In its style guide, the Associated Press has no entry for “accident,” “collision,” or “crash.” However, in a supplemental guide for journalists called “Ask the Editor,” the AP advises journalists against using the term “accident.”

In one entry, a reporter asks editor David Minthorn: “I’ve always written traffic ‘crash,’ not ‘accident’ because the latter seems to imply no fault. But increasingly I see people calling crashes accidents. Does it matter?”

Minthorn responds: “Yes, avoid terms that might suggest a conclusion.” So there you have it, right? Not quite.

Not only is there no entry about “accident” in the AP Style Guide itself, some passages in the guide don’t even heed Minthorn’s advice. The AP Style Guide entry for “Total, Totaling, Totaled,” for example, states: “The phrase ‘a total of’ often is redundant. It may be used, however, to avoid a figure at the start of a sentence: A total of 650 people were killed in holiday traffic accidents.”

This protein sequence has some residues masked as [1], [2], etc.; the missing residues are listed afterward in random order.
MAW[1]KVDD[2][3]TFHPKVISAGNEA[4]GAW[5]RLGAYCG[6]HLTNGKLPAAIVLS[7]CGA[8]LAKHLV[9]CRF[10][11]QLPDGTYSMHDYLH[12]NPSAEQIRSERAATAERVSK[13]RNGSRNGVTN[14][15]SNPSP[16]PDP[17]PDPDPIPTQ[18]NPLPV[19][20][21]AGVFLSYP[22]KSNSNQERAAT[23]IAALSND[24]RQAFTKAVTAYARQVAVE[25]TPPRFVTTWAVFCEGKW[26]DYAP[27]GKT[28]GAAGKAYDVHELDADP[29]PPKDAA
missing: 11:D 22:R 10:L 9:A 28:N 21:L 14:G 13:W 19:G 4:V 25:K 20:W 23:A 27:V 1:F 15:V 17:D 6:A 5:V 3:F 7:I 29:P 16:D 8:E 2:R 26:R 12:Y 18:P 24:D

The term also appears under the “Publication: Privacy” guidelines: “Another example of spot news interest: A child was injured in an auto accident in Alabama. A newspaper took a picture of the scene …”

There’s a simple alternative, which the big city police departments are adopting and which editors like Minthorn must be aware of. The term “collision” is nearly a perfect substitute for “accident,” without implying a lack of causality. (In fact, when I was a very young newspaper reporter, an editor of mine recommended “collision.”)

Words matter, and the way car crashes are framed has a powerful effect on how they are perceived. If thousands of preventable traffic injuries and deaths per year are described as accidental, why support thorough investigations to uncover causal factors and determine potential solutions?

The Associated Press updates its style guide annually to reflect evolving cultural norms. For example, in 2008 the AP revised the guide to recommend the term “gay” as opposed to “homosexual,” following a campaign by advocates for LGBT rights.